Skip to main content

How 'reimagining' downtown Edmonton could help with economic recovery


The Edmonton Chamber of Commerce held a meeting on Wednesday to address some big challenges the new council will face when it comes to the city’s path to economic recovery.

“We have to stop looking to the past, we have to look to the future,” Todd Hirsch, the vice president and chief economist of ATB financial, said.

“That can feel a little uncomfortable, maybe a little frightening for some people because we like the idea of going back to where we were. But, that’s not an option.”

According to Hirsch, Alberta needs to start reimagining how the province will look in 10 years. He said growth is expected to come from new industries rather than energy and oil and gas, once the “backbone” of the province.

“It's going to come from technology and digital,” Hirsch explained. “It’s going to come from renewable and clean energy technology, agriculture and agri-foods so we have to look to the future and concentrate on that.”

However, one of the biggest hurdles is going to be getting the “skills in people’s hands and in their brains,” he noted.

“There’s a disconnect between the skills that workers have and the skills that businesses need.”


The other big push will be rebuilding the city’s downtown core with a focus on rebranding its identity.

“I think what Edmonton and Calgary both need is an overall rethink of what their downtown core is all about,” Hirsch said.

Traditionally, both cities have predominantly focused on office space downtown. As a way to better utilize that open real estate, Hirsch recommends thinking about how it could be repurposed for arts and culture, education or even recreation.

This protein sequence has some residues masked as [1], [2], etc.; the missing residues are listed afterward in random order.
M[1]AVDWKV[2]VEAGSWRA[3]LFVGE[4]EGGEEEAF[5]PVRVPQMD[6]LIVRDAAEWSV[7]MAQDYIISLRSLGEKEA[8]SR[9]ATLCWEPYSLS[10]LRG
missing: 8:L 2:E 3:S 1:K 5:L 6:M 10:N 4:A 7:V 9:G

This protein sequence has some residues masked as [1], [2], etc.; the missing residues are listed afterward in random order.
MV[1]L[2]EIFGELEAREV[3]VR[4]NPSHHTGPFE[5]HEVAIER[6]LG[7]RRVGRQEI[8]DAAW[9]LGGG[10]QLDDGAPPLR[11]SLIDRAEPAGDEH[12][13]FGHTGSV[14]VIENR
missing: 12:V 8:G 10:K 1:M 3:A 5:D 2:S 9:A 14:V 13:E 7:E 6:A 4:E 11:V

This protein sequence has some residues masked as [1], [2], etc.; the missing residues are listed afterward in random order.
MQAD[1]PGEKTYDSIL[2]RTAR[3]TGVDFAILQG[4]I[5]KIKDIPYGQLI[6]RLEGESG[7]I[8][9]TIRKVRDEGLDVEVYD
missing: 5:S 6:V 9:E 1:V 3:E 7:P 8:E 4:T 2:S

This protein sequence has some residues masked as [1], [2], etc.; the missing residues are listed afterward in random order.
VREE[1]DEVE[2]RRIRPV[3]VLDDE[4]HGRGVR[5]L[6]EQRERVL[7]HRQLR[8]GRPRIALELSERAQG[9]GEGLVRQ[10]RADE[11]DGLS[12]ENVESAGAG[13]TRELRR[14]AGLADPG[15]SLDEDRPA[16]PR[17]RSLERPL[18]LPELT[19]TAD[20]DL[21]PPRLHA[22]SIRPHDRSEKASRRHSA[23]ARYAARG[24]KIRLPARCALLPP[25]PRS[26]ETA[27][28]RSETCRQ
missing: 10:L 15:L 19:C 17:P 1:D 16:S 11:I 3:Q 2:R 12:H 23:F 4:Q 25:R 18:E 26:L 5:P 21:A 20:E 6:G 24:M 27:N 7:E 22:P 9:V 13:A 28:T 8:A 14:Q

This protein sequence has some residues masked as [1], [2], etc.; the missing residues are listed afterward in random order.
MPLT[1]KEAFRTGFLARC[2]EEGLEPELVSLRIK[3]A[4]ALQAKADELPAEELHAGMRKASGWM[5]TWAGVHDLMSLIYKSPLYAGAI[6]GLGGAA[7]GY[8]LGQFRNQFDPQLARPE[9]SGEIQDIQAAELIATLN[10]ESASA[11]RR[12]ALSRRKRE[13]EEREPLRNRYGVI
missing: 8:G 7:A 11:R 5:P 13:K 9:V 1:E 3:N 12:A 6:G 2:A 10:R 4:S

“There’s all sorts of really creative ways to start to think about what can we do with our downtown core and not be locked into ‘we just need to get office workers back here,’” he said.

According to Edmonton's Downtown Business Association, 20 per cent of the space in Edmonton’s downtown is vacant. There’s 16 per cent retail vacancy and nine per cent residential vacancy compared to eight per cent citywide.

“We certainly want downtown vibrancy,” Jeffrey Sundquist, president and CEO of the Edmonton Chamber of Commerce, said.

“But, we also want to put in some fiscal guardrails. We recognize we’re in very challenging times, but having fiscal guardrails, having that fiscal accountability with a balance of service delivery, those are really important to the business community.”

Hirsch noted, one of the first steps in creating a more vibrant and inviting downtown would be by addressing some of the “reputation issues” associated with it such as safety concerns for residents.

“We need to start to correct that,” he told CTV News Edmonton.


Now, with the ushering in of new council representatives, both Hirsch and Sunquist feel confident they’ll be able to work with the elected officials to move toward more positive change.

“We’re delighted to see better gender balance on council,” Sundquist said.

“I was very encouraged with the results of both Edmonton and Calgary’s municipal election because I think that speaks volumes,” Hirsch added. “These are now more representative of the people who will actually live in these cities.”

Wednesday's event was part of the kick off to the BDC Small Business Week in Edmonton.

With files from CTV News Edmonton’s Touria Izri Top Stories

Stay Connected